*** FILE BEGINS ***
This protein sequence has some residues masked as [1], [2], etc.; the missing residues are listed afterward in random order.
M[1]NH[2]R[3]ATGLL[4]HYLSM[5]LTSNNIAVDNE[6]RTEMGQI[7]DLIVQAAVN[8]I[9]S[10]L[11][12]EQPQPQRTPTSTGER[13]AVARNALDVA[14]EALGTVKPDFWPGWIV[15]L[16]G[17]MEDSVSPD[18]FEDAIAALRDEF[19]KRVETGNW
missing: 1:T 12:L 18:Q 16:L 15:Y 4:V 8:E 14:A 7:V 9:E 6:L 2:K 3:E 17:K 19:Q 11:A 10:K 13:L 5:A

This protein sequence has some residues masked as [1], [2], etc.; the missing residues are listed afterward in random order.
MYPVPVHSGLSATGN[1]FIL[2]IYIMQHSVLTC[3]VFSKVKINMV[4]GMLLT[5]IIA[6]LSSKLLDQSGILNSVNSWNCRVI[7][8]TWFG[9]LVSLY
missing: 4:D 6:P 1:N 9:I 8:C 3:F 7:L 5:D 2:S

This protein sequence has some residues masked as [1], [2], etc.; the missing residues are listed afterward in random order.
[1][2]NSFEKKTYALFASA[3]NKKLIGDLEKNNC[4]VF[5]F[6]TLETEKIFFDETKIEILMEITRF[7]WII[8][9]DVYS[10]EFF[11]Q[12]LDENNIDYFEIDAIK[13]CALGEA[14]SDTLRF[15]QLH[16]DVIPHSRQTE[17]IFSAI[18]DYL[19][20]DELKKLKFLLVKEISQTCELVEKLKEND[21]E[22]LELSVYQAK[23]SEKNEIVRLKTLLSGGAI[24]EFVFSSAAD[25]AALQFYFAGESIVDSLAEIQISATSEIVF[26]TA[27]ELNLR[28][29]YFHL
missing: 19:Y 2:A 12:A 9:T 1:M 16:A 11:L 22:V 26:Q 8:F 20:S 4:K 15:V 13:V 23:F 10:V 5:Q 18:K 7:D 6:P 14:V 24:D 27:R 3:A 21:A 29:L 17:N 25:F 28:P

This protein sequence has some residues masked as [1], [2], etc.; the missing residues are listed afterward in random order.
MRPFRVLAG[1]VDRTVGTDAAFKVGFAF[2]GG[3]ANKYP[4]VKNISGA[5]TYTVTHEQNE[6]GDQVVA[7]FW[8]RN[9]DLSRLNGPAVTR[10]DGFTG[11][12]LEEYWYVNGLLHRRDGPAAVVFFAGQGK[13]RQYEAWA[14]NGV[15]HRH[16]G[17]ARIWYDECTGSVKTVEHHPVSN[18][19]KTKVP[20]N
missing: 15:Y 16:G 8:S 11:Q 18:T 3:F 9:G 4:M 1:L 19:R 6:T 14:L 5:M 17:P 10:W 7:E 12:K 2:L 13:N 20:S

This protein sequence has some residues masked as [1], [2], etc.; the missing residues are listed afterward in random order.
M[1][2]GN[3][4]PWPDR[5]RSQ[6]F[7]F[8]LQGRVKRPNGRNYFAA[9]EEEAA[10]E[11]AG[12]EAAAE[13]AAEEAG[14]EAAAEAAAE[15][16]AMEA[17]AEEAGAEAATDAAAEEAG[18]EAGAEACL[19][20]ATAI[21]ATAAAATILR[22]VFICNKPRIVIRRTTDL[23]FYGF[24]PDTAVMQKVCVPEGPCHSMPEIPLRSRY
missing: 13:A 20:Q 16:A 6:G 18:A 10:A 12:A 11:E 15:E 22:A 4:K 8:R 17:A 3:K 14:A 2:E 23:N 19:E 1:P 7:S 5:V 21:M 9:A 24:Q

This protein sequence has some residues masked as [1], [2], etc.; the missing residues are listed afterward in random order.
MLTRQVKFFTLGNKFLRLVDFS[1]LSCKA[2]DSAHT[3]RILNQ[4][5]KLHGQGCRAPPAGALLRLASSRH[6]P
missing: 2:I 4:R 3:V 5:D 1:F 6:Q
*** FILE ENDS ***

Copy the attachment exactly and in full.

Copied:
This protein sequence has some residues masked as [1], [2], etc.; the missing residues are listed afterward in random order.
M[1]NH[2]R[3]ATGLL[4]HYLSM[5]LTSNNIAVDNE[6]RTEMGQI[7]DLIVQAAVN[8]I[9]S[10]L[11][12]EQPQPQRTPTSTGER[13]AVARNALDVA[14]EALGTVKPDFWPGWIV[15]L[16]G[17]MEDSVSPD[18]FEDAIAALRDEF[19]KRVETGNW
missing: 1:T 12:L 18:Q 16:L 15:Y 4:V 8:E 14:A 7:V 9:E 6:L 2:K 3:E 17:K 19:Q 11:A 10:K 13:L 5:A

This protein sequence has some residues masked as [1], [2], etc.; the missing residues are listed afterward in random order.
MYPVPVHSGLSATGN[1]FIL[2]IYIMQHSVLTC[3]VFSKVKINMV[4]GMLLT[5]IIA[6]LSSKLLDQSGILNSVNSWNCRVI[7][8]TWFG[9]LVSLY
missing: 4:D 6:P 1:N 9:I 8:C 3:F 7:L 5:D 2:S

This protein sequence has some residues masked as [1], [2], etc.; the missing residues are listed afterward in random order.
[1][2]NSFEKKTYALFASA[3]NKKLIGDLEKNNC[4]VF[5]F[6]TLETEKIFFDETKIEILMEITRF[7]WII[8][9]DVYS[10]EFF[11]Q[12]LDENNIDYFEIDAIK[13]CALGEA[14]SDTLRF[15]QLH[16]DVIPHSRQTE[17]IFSAI[18]DYL[19][20]DELKKLKFLLVKEISQTCELVEKLKEND[21]E[22]LELSVYQAK[23]SEKNEIVRLKTLLSGGAI[24]EFVFSSAAD[25]AALQFYFAGESIVDSLAEIQISATSEIVF[26]TA[27]ELNLR[28][29]YFHL
missing: 19:Y 2:A 12:A 9:T 1:M 16:A 11:L 22:V 26:Q 8:F 20:S 4:K 15:V 13:V 23:F 10:V 5:Q 18:K 7:D 6:P 14:V 24:D 27:R 3:A 21:A 29:L 17:N 25:F 28:P

This protein sequence has some residues masked as [1], [2], etc.; the missing residues are listed afterward in random order.
MRPFRVLAG[1]VDRTVGTDAAFKVGFAF[2]GG[3]ANKYP[4]VKNISGA[5]TYTVTHEQNE[6]GDQVVA[7]FW[8]RN[9]DLSRLNGPAVTR[10]DGFTG[11][12]LEEYWYVNGLLHRRDGPAAVVFFAGQGK[13]RQYEAWA[14]NGV[15]HRH[16]G[17]ARIWYDECTGSVKTVEHHPVSN[18][19]KTKVP[20]N
missing: 15:Y 16:G 8:S 11:Q 18:T 3:F 9:G 4:M 1:L 19:R 6:T 14:L 5:M 17:P 10:W 7:E 12:K 2:L 13:N 20:S

This protein sequence has some residues masked as [1], [2], etc.; the missing residues are listed afterward in random order.
M[1][2]GN[3][4]PWPDR[5]RSQ[6]F[7]F[8]LQGRVKRPNGRNYFAA[9]EEEAA[10]E[11]AG[12]EAAAE[13]AAEEAG[14]EAAAEAAAE[15][16]AMEA[17]AEEAGAEAATDAAAEEAG[18]EAGAEACL[19][20]ATAI[21]ATAAAATILR[22]VFICNKPRIVIRRTTDL[23]FYGF[24]PDTAVMQKVCVPEGPCHSMPEIPLRSRY
missing: 13:A 20:Q 16:A 6:G 18:A 10:A 12:A 11:E 15:E 22:A 4:K 8:R 17:A 3:K 14:A 2:E 23:N 19:E 1:P 7:S 5:V 21:M 9:A 24:Q

This protein sequence has some residues masked as [1], [2], etc.; the missing residues are listed afterward in random order.
MLTRQVKFFTLGNKFLRLVDFS[1]LSCKA[2]DSAHT[3]RILNQ[4][5]KLHGQGCRAPPAGALLRLASSRH[6]P
missing: 2:I 4:R 3:V 5:D 1:F 6:Q